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Inboards, outboards, and stern drives: which type of boat engine is best for you?

A standard offshore outboard design
A standard offshore outboard design

     Boat engines come in an wide variety, but the standard three options are outboards, inboards, and stern drives. Each type has its own unique personality that you should consider before purchasing a new vessel. Knowing more about each design can help you be a more informed consumer and buy the boat that is best for you.

A typical outboard motor, this one on a new Bayliner design.

     Outboard motors are the most common design.  These motors are hooked into the transom of the boat, and the engine, propulsion system, and trim are all in one self-contained design. This is one of their chief advantages: should an outboard break or need repair, they are much easier to access and replace than the other two kinds of engines. Maintenance is easier and they work fine in both salt and freshwater. Another advantage is that they can be tilted up, allowing you to easily access shallow areas or dock the boat on a beach. They do produce quite a bit of wake, making them less ideal for skiing, and they are more exposed to the elements as well. All in all though, outboards are a great choice for anyone looking for a multi-purpose boat. They are typically found on fishing boats, skiffs, pontoon boats, jon boats, and runarounds.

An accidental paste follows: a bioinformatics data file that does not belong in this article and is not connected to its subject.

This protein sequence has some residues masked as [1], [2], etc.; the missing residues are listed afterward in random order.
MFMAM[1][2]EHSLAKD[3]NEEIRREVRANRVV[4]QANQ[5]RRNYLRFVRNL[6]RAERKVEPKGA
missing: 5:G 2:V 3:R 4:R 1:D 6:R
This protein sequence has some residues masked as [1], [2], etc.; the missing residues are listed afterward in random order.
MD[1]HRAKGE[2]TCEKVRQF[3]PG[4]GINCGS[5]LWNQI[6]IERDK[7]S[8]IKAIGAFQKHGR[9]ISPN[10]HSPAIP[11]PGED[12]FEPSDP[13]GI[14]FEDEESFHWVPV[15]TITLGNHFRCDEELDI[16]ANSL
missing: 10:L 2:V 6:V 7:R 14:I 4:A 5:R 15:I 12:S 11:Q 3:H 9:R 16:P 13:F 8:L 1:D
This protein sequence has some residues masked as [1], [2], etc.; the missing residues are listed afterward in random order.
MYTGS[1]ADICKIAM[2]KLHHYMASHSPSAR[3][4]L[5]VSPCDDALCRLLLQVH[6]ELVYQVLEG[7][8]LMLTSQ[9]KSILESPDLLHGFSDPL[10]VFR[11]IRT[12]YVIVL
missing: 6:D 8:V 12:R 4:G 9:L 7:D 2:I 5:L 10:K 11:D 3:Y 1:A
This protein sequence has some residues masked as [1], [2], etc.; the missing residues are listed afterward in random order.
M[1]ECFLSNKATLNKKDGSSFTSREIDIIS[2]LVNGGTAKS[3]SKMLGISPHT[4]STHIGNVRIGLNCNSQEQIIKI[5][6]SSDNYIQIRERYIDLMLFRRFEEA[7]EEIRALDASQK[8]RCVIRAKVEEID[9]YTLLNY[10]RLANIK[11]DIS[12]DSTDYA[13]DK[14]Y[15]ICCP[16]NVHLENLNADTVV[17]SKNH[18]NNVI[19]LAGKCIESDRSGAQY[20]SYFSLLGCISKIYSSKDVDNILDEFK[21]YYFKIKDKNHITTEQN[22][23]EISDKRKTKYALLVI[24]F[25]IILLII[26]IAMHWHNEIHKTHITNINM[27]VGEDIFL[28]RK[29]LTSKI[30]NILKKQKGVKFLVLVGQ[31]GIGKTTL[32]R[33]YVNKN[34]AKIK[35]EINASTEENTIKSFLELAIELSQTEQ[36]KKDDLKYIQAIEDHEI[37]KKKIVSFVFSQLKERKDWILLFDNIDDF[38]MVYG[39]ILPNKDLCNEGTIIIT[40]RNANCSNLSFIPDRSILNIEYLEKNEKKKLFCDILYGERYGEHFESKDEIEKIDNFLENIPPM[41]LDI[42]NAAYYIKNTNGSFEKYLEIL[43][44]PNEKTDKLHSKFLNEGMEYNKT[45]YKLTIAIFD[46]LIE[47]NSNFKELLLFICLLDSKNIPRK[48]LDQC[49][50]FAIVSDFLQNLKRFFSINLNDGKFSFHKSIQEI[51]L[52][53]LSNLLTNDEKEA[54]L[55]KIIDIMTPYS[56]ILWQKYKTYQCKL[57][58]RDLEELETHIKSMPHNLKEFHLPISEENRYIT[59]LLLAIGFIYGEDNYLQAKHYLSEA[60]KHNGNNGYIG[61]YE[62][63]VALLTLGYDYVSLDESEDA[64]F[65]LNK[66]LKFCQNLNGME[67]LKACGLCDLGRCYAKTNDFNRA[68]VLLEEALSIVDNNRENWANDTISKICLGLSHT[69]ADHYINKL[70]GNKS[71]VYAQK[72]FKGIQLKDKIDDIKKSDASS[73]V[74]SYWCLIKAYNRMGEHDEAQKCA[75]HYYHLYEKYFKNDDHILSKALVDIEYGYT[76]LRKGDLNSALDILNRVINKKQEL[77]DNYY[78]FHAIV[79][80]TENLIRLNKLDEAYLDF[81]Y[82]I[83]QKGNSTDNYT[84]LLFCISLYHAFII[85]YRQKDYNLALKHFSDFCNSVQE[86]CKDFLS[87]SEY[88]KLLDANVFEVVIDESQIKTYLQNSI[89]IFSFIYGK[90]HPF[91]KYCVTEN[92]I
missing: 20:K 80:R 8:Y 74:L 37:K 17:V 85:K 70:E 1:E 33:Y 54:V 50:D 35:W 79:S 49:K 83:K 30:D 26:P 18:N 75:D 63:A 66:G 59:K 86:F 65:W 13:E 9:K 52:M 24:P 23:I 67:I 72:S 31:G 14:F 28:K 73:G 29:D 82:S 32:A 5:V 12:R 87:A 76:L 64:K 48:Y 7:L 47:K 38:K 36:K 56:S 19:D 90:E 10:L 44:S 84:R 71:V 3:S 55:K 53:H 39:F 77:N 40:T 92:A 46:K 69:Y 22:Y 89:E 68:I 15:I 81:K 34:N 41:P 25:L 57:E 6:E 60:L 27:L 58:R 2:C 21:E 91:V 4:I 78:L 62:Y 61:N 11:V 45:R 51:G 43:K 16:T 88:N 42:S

Inboard motors are typically found on ski boats. Manufacturers like Mastercraft, Nautique, and Moomba all use inboard motors. This type of design gives a boat an engine almost like a sports car. They accelerate extremely fast and can turn easier than the other designs. The engine is usually seated under a covering in the middle of the boat, with the propeller attached to a long drive train underneath the boat. The rudder is controlled separately, which creates a better turning radius and improved handling as compared to outboards or stern drives. Engine access is simple, making them easy to work on, but they are expensive, so maintenance costs can be prohibitive. I would not recommend them for saltwater, as the high-performance engines can corrode easily. If you are looking for a boat that is great for watersports, then this is the kind to buy.

    Stern drives, sometimes called inboard outboard motors, are a hydrid design, mixing features of both the others. The motor is located inside of the boat, at the stern. A small steering and propulsion piece sticks out from the back of the transom that looks very much like the bottom half of an outboard. Stern drives are often found on deck boats, larger fishing boats, or on simple runarounds. They handle very differently from the other two and it takes some getting used to. They are cheaper than inboard boats and the motor is better protected from the weather than on an outboard, but actually working on it is a huge hassle. As a general rule of thumb, I would not recommend this design unless you see one for a great price or are looking for a dedicated offshore fishing vessel. The engines are generally inferior to inboard ones and the heavy weight so low in the stern makes the bow ride very high unti you get up on plane.